Silva the butcher emerges from his meat locker with a gnarled, intensely aged hunk of ribeye. It smells like blue cheese and looks like a fossil. It has been hanging for six weeks in near freezing conditions and a hard crust has formed on the outside. It is from an Akaushi breed of cow, originally from Japan but raised in Texas. While the Japanese will likely balk at the term, it is often referred to as American style "Kobe" or "Wagyu" beef. It is easy to see why when Silva cuts a steak from the sub primal with his scimitar—the meat is intensely marbled, clearly beyond Prime grade.
Steaks of this quality can command high prices in restaurants, and they are almost never dry aged. Silva will sell you his dry aged ribeye for $25 a pound at Heritage Meat Shop in the Essex Street Market, making it one of the best bargains in high end beef out there. And he is not just aging Akaushi; he also has Piedmontese, the famed breed known for leanness but also tenderness. In comparison to his Akaushi, the meat from Silva's Piedmontese beef contains only the faintest flecks of fat in the muscle. Yet because of the aging and the genetics of the breed it is almost as tender when cooked.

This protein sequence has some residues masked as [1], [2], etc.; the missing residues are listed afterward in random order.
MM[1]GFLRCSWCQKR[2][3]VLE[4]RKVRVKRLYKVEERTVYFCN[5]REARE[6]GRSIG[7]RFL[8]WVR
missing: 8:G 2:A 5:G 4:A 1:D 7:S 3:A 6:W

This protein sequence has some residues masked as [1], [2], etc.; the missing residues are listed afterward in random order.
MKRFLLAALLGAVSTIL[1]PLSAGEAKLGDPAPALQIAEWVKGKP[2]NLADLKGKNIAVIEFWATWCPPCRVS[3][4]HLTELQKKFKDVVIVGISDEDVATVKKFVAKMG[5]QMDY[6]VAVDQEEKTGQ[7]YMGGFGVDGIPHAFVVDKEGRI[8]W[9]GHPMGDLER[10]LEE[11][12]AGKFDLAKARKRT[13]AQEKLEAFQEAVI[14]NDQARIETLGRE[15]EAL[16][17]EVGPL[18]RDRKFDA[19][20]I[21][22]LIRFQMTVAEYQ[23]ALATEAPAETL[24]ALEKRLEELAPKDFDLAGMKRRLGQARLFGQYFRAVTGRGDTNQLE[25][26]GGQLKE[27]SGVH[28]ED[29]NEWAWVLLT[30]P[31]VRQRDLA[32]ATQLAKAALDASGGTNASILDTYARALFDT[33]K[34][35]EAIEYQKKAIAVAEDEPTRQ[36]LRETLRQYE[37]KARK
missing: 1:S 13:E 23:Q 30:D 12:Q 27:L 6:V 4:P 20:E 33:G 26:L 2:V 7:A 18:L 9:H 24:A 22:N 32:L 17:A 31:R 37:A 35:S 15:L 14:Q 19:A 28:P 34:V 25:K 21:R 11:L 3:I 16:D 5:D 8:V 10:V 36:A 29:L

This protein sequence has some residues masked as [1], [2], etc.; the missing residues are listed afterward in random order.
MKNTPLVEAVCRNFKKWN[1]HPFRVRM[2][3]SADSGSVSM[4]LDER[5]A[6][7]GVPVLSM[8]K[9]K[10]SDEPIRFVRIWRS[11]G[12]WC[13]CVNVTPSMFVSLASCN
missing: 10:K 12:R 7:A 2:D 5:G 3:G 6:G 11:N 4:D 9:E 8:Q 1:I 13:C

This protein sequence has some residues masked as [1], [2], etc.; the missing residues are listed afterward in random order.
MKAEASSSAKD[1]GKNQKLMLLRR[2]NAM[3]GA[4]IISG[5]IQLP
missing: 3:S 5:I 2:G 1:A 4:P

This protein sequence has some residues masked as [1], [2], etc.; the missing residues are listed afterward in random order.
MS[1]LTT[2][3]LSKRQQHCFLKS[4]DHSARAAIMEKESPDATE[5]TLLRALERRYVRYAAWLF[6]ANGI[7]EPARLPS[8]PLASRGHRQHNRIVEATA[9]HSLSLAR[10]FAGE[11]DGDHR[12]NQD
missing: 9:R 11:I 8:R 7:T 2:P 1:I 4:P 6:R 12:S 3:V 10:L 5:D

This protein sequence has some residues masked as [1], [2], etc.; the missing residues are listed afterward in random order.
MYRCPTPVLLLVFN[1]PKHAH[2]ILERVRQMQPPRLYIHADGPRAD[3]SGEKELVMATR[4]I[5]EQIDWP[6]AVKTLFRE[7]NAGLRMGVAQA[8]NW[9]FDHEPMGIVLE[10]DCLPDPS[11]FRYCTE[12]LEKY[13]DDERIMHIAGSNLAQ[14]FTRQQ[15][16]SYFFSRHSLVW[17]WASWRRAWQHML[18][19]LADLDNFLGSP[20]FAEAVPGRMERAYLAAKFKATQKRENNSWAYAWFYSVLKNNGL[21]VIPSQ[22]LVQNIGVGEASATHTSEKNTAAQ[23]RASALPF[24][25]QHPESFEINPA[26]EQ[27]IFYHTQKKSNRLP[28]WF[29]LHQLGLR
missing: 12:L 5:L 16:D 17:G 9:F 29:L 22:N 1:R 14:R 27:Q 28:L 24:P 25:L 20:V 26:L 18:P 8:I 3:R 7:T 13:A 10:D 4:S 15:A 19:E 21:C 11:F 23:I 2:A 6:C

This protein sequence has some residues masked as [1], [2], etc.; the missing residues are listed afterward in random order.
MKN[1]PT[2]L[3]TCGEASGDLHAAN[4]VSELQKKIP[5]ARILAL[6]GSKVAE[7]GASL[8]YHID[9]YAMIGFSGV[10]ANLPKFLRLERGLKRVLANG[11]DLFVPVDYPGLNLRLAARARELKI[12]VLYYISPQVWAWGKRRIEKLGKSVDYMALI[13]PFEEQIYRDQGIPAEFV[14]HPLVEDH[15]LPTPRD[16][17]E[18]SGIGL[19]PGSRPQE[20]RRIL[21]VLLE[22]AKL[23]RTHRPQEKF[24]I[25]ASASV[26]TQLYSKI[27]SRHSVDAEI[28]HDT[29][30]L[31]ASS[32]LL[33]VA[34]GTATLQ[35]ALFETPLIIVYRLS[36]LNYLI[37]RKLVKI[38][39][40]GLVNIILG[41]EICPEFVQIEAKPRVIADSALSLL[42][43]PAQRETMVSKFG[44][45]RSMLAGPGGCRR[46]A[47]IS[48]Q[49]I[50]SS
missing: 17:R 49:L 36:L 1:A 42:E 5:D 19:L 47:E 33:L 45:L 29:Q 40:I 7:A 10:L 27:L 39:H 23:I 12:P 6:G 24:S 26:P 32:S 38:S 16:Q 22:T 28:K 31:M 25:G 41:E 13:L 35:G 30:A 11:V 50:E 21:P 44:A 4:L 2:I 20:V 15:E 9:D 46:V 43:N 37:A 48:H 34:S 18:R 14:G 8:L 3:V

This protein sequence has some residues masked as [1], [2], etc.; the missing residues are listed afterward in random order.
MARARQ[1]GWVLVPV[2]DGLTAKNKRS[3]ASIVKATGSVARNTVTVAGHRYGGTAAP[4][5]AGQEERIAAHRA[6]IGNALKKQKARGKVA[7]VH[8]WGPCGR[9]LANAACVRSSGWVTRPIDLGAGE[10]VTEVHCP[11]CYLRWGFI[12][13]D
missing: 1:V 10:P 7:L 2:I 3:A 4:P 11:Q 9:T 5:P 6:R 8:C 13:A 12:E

Dionisio Silva was born in Brazil but emigrated to the U.S. in the 1980's. He has been a butcher since 1986, working in Brooklyn before landing at the now defunct Jeffries Meats in the Essex Street Market. When Patrick Martins of Heritage Foods USA decided to set up a retail shop in the space that had formally housed Jeffries, Silva was his first choice to be his butcher.
The collaboration has led to some delicious results. Martins used his connections to small farmers and specialty meat processors to source rare and boutique beef breeds, and Silva took his knowledge of dry aging and went to town. He experimented with different breeds and aging times. He went as long as sixteen weeks on some cuts, but admitted the results where a bit too "funky." He has settled on slightly shorter aging periods.
While the shop is breed agnostic—in addition to Piedmontese and Akayushi they occasionally stock other breeds like Black Angus—all the meat is hormone- and antibiotic-free, pasture raised and grain finished.
This post may contain links to Amazon or other partners; your purchases via these links can benefit Serious Eats. Read more about our affiliate linking policy.